I want to begin by pointing out the heart of Southern Baptists at their core, a heart that I argue needs to be regularly remembered and acted upon. Dr. Elliff truly has a heart for the lost. In his assessment speech he states:
“But today it is not the billions who are without Christ -- helplessly, hellishly lost -- to which I would direct your attention. I presume they are always on your mind and that, on occasion, your days have been spent weeping and your nights tortured as you contemplated that vast assembly and the task that is ours.”
Unfortunately, I think this is one of the problems that faces the Church today as it relates to evangelism and missions, it has lost this broken heart for the lost.
One of the problems with the Church as a whole, not just the SBC and its churches, is that it has lost its zeal toward the lost and fulfilling the Great Commission. I wholeheartedly agree with Dr. Chuck Lawless when he explains, in his book Nobodies for Jesus, that the church has lost its amazement at Christ and His work and has lost its compassion for the unbeliever. He states, “Lukewarm believers who fail to see people as lost will not be Great Commission believers” (Nobodies for Jesus). He explains that the church must regain its amazement at Christ and the Gospel and regularly remember and be heartbroken for the lost.
Not only has the Church lost its push towards Great Commission fulfillment, it has also lost its connection with missionaries on the field. Often, the church sends missionaries and sees this practice as its part in reaching the ends of the earth. However, the Church can’t simply stop at sending. It must be involved in partnering, which includes continual support, encouragement, and relationship building.
I have long seen that there is a disconnect between the sender and the sendee. I have especially seen this in Southern Baptist practice. I will be the first to concur that the SBC has an outstanding model to best use resources to get the Gospel to the ends of the earth. Having grown up in Southern Baptist life, and having served both as a layperson, deacon, and ministerial church staff, I have a love for the SBC. I regularly give to its ministries, especially through the special offerings of Lottie Moon and Annie Armstrong. But, even Elliff sees the disconnect and makes it two of his three main imperatives that need to be addressed.
Elliff explains that IMB missionary personnel must do a better job of and be more intentional at connecting and communicating with SBC churches as they are the sending and giving entities for missionaries to be on the field. SBC churches give toward the big pot of sending missionaries, but there is not a personal connection with the missionaries or their work. While churches can have a larger hand in sending through the Cooperative Program than they would on their own accord, they lose the relationship and connection with those whom they have a hand in sending.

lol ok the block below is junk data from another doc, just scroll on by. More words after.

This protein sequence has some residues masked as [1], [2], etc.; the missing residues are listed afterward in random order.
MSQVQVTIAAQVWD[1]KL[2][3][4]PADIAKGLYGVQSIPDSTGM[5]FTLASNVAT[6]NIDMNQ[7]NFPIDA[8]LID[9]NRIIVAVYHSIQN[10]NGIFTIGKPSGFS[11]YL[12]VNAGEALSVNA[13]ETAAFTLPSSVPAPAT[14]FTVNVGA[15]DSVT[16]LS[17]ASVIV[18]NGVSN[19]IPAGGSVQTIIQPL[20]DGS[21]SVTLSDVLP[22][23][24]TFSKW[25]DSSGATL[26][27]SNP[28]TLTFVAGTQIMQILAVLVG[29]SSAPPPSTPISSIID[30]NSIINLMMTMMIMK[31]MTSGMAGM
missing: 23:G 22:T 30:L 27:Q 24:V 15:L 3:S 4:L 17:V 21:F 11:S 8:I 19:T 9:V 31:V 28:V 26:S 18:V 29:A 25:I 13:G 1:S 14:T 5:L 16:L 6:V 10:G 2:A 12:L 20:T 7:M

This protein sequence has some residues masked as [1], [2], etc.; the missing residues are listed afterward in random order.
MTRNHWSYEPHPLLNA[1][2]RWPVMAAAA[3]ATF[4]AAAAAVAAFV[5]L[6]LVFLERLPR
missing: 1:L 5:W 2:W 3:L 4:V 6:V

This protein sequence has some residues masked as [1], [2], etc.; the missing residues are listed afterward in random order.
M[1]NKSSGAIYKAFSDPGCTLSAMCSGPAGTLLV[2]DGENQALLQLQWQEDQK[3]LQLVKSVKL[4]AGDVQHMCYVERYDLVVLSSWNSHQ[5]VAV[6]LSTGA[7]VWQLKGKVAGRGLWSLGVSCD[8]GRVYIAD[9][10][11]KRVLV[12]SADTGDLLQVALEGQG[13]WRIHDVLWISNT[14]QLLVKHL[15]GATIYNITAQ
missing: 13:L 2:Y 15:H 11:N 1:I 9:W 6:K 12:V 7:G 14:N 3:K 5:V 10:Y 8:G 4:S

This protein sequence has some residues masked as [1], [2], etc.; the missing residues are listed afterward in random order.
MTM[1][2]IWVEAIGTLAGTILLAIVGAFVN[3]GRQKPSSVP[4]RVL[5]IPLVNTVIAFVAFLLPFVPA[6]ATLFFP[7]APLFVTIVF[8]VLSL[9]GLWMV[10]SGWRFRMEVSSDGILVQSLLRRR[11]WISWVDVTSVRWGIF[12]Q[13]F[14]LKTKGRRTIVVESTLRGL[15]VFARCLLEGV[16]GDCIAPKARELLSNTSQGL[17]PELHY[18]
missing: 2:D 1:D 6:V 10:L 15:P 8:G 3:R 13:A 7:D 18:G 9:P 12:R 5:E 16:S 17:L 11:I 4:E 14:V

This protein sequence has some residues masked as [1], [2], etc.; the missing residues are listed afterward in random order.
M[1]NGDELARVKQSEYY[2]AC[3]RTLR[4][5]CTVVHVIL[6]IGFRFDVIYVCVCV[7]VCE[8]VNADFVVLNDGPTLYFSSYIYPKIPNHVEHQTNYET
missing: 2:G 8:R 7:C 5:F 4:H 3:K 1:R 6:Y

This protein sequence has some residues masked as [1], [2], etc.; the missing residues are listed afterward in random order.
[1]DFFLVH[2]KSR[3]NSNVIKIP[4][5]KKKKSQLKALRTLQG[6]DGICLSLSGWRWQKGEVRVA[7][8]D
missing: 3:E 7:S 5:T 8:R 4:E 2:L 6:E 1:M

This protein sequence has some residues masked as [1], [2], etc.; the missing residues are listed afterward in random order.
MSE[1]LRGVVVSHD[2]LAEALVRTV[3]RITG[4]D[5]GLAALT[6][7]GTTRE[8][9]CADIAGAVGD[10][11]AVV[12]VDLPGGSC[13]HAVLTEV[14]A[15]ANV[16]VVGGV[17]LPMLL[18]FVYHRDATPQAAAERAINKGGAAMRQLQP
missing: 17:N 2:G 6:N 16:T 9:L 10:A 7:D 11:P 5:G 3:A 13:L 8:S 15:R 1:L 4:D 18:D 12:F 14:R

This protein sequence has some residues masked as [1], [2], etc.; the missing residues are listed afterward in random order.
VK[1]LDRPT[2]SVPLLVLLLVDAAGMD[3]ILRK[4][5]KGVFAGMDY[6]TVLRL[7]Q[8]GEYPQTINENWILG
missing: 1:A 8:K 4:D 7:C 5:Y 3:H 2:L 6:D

Also, Elliff rightly assesses the giving situation of churches. Too often, they simply give to the major offerings and expect one time gifts to be enough. I understand that budgets are tight, but there is a direct correlation between such budgets and the very grasp church members have on their money. The statistics of tithing are astounding enough, not to mention the lack of actual offering that is above and beyond the tithe. This lack of giving and support is tied both to the lack of heartbreak for the lost and connection with Great Commission work.
While I understand I have a somewhat vested interest in this topic as one who is in process of raising support to get to the mission field, I believe the matter is very important to discuss and move toward a more God-honoring sending solution. In no way am I hinting that one should not be giving toward offerings such as Lottie Moon and Annie Armstrong. Neither would I go as far as some and have you consider not giving your full tithe (assuming you are already following this biblical concept) to the local church. What I am asking you, the Church, to consider is how you can support missions outside the box of general convention offerings or major agency giving. Even large churches with outstanding missions budgets, generous giving options, and strategic sending plans, don’t have outlets for giving to those who are not active members of their church or agency.
There are other avenues and missionaries who need your support. We need the church to move past its one-way thinking of how to do missions and support those who have a God-given calling to go, even if it’s not with the church’s convention. We need the Church to get behind us, pray for us, give to us, support us, keep us accountable, work with us, and send us. In doing so, I believe churches and supporters will find a whole new return on their investment that they’ve missed for years. Supporters will gain relationships with missionaries and feel a part of the work being done on the field. The disconnect will lessen and the awe and amazement that once was felt when people came to know Christ will be had once again. To be a part of God’s work, even in the smallest of ways, can rejuvenate and revive us towards a stronger walk with our awesome God. It will push us towards spiritual development and a lifestyle of Great Commission giving and going.